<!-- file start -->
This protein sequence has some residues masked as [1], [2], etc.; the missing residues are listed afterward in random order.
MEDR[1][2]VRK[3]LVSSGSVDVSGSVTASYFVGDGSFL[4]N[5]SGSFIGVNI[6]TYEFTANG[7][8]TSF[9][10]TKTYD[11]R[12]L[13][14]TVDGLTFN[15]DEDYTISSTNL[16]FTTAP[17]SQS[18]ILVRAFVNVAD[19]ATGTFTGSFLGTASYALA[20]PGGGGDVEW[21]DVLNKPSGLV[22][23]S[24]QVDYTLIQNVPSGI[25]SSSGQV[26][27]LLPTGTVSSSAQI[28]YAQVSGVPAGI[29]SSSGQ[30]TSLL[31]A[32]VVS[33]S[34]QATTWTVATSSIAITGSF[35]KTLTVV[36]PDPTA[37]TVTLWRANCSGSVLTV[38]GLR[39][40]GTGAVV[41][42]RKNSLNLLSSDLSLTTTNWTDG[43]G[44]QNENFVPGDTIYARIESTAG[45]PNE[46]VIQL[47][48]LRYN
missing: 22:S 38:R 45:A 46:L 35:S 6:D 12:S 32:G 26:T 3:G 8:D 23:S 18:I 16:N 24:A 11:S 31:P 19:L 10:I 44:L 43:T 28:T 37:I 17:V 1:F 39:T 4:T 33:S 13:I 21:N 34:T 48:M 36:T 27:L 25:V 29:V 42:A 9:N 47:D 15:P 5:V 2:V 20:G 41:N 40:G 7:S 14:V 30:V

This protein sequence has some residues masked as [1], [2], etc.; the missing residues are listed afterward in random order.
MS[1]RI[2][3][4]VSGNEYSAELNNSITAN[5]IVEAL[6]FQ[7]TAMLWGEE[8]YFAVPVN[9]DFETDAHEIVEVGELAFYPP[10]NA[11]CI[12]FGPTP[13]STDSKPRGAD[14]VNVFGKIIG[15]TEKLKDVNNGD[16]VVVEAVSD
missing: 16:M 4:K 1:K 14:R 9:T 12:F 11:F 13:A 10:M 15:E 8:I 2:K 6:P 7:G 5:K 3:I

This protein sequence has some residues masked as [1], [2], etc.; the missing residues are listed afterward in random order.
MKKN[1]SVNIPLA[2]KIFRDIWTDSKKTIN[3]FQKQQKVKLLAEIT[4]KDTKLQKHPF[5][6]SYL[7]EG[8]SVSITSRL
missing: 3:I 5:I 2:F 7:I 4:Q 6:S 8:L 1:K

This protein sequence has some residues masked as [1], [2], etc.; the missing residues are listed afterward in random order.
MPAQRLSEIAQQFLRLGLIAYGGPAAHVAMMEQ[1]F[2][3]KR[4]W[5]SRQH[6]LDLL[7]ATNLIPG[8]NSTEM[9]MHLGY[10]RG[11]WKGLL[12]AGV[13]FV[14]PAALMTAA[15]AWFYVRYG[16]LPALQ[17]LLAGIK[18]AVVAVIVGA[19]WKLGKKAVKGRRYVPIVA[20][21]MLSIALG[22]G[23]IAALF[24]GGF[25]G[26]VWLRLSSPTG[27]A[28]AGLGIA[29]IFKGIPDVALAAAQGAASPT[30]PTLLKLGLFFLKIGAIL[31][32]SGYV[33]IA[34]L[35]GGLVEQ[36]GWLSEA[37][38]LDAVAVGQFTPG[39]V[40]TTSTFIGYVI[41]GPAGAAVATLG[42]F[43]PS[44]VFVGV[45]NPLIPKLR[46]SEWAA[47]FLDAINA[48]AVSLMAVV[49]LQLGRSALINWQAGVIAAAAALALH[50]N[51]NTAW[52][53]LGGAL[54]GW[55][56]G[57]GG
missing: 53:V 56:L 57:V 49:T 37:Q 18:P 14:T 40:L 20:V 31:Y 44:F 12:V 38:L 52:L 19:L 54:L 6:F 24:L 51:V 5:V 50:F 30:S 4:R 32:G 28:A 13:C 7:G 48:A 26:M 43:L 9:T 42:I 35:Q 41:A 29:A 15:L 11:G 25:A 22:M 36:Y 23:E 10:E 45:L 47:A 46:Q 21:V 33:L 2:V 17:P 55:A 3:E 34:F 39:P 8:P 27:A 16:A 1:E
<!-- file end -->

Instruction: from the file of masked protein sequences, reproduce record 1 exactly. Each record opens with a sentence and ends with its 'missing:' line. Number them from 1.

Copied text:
This protein sequence has some residues masked as [1], [2], etc.; the missing residues are listed afterward in random order.
MEDR[1][2]VRK[3]LVSSGSVDVSGSVTASYFVGDGSFL[4]N[5]SGSFIGVNI[6]TYEFTANG[7][8]TSF[9][10]TKTYD[11]R[12]L[13][14]TVDGLTFN[15]DEDYTISSTNL[16]FTTAP[17]SQS[18]ILVRAFVNVAD[19]ATGTFTGSFLGTASYALA[20]PGGGGDVEW[21]DVLNKPSGLV[22][23]S[24]QVDYTLIQNVPSGI[25]SSSGQV[26][27]LLPTGTVSSSAQI[28]YAQVSGVPAGI[29]SSSGQ[30]TSLL[31]A[32]VVS[33]S[34]QATTWTVATSSIAITGSF[35]KTLTVV[36]PDPTA[37]TVTLWRANCSGSVLTV[38]GLR[39][40]GTGAVV[41][42]RKNSLNLLSSDLSLTTTNWTDG[43]G[44]QNENFVPGDTIYARIESTAG[45]PNE[46]VIQL[47][48]LRYN
missing: 22:S 38:R 45:A 46:L 35:S 6:D 12:S 32:G 26:T 3:G 8:D 23:S 18:I 16:N 24:A 11:S 31:P 19:L 10:I 44:L 43:T 28:T 37:I 17:V 1:F 39:T 4:T 33:S 13:I 21:N 34:T 48:M 36:T 27:L 25:V 29:V 42:A 9:N 47:D 15:P 5:V 2:V 20:G 41:N 40:G 7:S 14:V 30:V